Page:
An overview of birds in Wales
What are Wales’ key bird species?
Within its 8000 square miles (c.20,000 square kilometres), Wales contains a diverse range of habitats that are important for birds. Some, such as the seabird colonies of Anglesey and Pembrokeshire, have probably been that way for thousands of years. By contrast, the lowland valleys, the upland peaks and plateaux and the two wide estuaries that border England to the east have been greatly modified by centuries of farming, and more recently by heavy industry in the south and demand for timber and freshwater in the rural north and centre.
WOS members contribute vital data that enables NGOs and government to track the fortunes of Wales’ birds, and has produced, with other bodies, a list of birds of conservation concern. It also co-produced an annual report on the State of Birds in Wales, last published in 2018.
Download State of Birds in Wales in English
Lawrlwytho Sefyllfa Adar yng Nghymru yn Gymraeg.
Although there have been serious declines in many bird species, Wales nonetheless remains important for several species, or assemblages of species that share a habitat.
Birds of preyThe large expanses of moorland and woodland in Wales, with low levels of human habitation and plenty of small mammals, are home to most of the UK’s raptor species, the most obvious exceptions being the two eagles (though Golden Eagle bred in Snowdonia until the mid 17th century). The wet climate and the conversion of many moors to coniferous forestry in the 20th century meant that management for grouse-shooting didn’t take hold in Wales to the extent of farther north in Britain, so illegal killing of raptors has not been on the scale of the Pennines, Scottish Borders or Highlands during the last century, enabling the recovery of many species, although there have been recent worrying incidents involving Buzzards and Hen Harriers. Buzzards are now common throughout mainland Wales and have doubtless provided a source for expansion into central and northern England. Their spread into eastern Wales is now being followed by Red Kites, which were reduced to no more than 10 pairs around 1910, confined to the Upper Tywi and Wye tributaries. Red Kites now number 600+ pairs in Wales, and reintroductions elsewhere in the UK have helped to secure the birds’ status, with chicks from Wales travelling to Ireland to help the recovery there. Another fantastic success story has been the arrival of Osprey as a breeding species. There were no nesting records in Wales for 400 years prior to 2004, when pairs nested in Montgomeryshire and Meirionydd. Six or seven pairs nest in Wales each year and in 2018 successful breeding occurred for the first time in inland Denbighshire. The other species for which Wales is significant are:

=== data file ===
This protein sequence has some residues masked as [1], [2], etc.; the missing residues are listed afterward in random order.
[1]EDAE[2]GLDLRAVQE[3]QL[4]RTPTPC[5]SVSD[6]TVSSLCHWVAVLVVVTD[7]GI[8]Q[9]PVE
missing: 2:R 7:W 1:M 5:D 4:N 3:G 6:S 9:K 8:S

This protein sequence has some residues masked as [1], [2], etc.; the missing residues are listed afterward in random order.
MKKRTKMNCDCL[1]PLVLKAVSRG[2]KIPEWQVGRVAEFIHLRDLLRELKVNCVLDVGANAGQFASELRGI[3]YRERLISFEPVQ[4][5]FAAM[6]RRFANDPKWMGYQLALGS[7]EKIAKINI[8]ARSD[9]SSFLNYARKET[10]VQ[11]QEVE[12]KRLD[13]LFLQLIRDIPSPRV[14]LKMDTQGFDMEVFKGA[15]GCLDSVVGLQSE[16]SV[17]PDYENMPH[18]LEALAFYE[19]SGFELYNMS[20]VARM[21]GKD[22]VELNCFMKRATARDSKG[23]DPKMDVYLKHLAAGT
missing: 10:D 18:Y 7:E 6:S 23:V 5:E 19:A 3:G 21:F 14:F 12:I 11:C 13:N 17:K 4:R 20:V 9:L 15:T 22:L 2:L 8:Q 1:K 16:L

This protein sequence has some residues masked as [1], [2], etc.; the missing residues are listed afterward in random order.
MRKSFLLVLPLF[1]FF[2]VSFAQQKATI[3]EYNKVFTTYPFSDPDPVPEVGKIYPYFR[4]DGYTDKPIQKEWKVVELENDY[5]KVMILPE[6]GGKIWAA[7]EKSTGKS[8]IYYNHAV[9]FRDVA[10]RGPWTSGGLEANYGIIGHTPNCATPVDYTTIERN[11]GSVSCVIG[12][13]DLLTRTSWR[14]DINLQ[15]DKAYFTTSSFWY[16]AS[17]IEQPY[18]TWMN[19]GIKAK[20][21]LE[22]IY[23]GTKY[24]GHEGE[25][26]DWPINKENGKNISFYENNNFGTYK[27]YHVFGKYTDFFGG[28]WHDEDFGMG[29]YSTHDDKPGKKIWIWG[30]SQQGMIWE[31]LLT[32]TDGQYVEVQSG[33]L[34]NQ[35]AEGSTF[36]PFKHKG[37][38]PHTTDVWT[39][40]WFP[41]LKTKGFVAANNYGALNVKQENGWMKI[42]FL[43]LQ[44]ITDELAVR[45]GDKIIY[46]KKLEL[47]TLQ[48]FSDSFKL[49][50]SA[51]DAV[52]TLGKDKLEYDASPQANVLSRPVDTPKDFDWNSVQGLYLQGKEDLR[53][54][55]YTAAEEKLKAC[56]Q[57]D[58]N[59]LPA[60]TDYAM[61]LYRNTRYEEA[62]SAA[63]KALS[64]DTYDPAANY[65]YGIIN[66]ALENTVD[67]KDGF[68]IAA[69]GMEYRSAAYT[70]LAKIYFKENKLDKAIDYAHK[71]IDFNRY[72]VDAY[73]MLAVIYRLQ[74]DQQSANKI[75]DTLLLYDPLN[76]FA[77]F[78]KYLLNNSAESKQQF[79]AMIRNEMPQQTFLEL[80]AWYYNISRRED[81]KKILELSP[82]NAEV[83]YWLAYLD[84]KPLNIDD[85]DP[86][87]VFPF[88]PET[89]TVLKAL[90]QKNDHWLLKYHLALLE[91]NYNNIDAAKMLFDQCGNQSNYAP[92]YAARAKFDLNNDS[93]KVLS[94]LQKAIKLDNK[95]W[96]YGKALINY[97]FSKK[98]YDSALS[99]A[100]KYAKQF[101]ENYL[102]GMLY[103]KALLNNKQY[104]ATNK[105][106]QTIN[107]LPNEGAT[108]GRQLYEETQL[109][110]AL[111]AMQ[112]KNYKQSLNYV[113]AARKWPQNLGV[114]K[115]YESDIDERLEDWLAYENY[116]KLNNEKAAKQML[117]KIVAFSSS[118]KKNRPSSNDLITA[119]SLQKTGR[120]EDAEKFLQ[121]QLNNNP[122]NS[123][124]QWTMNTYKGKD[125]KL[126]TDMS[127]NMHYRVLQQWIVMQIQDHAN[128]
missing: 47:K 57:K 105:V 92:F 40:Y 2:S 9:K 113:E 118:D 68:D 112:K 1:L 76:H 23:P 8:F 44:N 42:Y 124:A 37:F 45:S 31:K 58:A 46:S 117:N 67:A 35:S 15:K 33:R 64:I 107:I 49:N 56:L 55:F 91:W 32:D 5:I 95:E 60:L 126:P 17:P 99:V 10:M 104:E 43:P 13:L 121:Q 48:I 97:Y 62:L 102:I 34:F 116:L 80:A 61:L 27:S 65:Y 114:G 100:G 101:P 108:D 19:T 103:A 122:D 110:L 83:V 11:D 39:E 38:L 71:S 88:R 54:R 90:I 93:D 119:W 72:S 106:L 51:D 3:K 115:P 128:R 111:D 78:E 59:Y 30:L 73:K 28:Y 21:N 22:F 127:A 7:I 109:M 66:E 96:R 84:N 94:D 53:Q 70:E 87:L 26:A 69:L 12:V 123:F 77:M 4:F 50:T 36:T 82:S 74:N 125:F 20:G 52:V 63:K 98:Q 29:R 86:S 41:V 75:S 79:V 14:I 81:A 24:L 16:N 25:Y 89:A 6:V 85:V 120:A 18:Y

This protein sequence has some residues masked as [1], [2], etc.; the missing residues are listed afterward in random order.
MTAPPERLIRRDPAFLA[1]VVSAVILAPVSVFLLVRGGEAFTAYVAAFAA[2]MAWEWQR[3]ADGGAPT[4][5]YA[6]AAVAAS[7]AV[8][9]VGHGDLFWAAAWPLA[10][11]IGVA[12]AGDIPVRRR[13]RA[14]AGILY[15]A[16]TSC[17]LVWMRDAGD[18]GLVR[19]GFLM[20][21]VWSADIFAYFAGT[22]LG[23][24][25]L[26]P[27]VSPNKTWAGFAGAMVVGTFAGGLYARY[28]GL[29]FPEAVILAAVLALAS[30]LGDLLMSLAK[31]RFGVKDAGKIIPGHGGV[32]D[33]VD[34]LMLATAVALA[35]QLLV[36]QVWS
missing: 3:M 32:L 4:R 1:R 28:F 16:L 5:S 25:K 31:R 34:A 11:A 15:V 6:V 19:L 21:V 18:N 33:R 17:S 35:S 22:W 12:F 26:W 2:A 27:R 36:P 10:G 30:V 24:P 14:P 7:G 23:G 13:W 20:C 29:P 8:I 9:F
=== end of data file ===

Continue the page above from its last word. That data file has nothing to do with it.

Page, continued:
- Hen Harrier – 43 pairs (2004) compares to fewer than a dozen pairs annually in the whole of England.
- Goshawk, which are hard to see but occur in many of the large upland conifer forests in central and north Wales.
- Merlin, of which there were estimated to be around 70 pairs in the mid 1980s but which regular watchers fear have since declined.
The noise, sight and, above all, smell of an active seabird colony in spring is one of the great wonders of the coast. The seacliffs of north and west Wales are important for several species that have hit real problems in recent years across the UK. So far, the food shortages that have devastated tern, auk and Kittiwake colonies on North Sea coasts – believed to result from climate change – haven’t affected Welsh birds as significantly, but monitoring remains crucial if we are to understand and help. At present only the gulls, especially the Kittiwake, are showing significant declines in Wales. The Pembrokeshire islands hold over half of the world population of Manx Shearwaters with around 375,000 pairs and 40,000 Puffins.They also hold large numbers of European Storm-petrels, Guillemots and Razorbills, and include Grassholm with its 39,000 Gannets that make it the third largest colony on the planet (one in ten of the world’s gannets live there). On Anglesey, the seabird colony at South Stack is the most accessible and impressive, though in international terms, Ynys Feurig, Cemlyn and the Skerries are the most important, with Sandwich, Common and Arctic terns, the 3000 pairs of Arctics on the Skerries being the largest in the UK. Roseate Terns breed occasionally at these sites, though the biggest colony in the northeast Atlantic is across the waves in Dublin Bay. Off the southeast coast of Anglesey, Puffin Island now has Puffins once again thanks to an effective rat eradication programme in the 1990s, though its Cormorant population is particularly important. Other sites around the coast, from the Great and Little Orme in Caernarfonshire to the cliffs of the Gower also host Fulmars, Cormorants and Shags in the breeding season, while in the winter, Carmarthen Bay is of international importance for its Common Scoters, and Liverpool Bay increasingly so. Wales has one Little Tern colony, at Gronant on the Denbighshire/Flint border which is currently flourishing with over 200 pairs, thanks in no small part to the protection work done by the Denbighshire Country Service.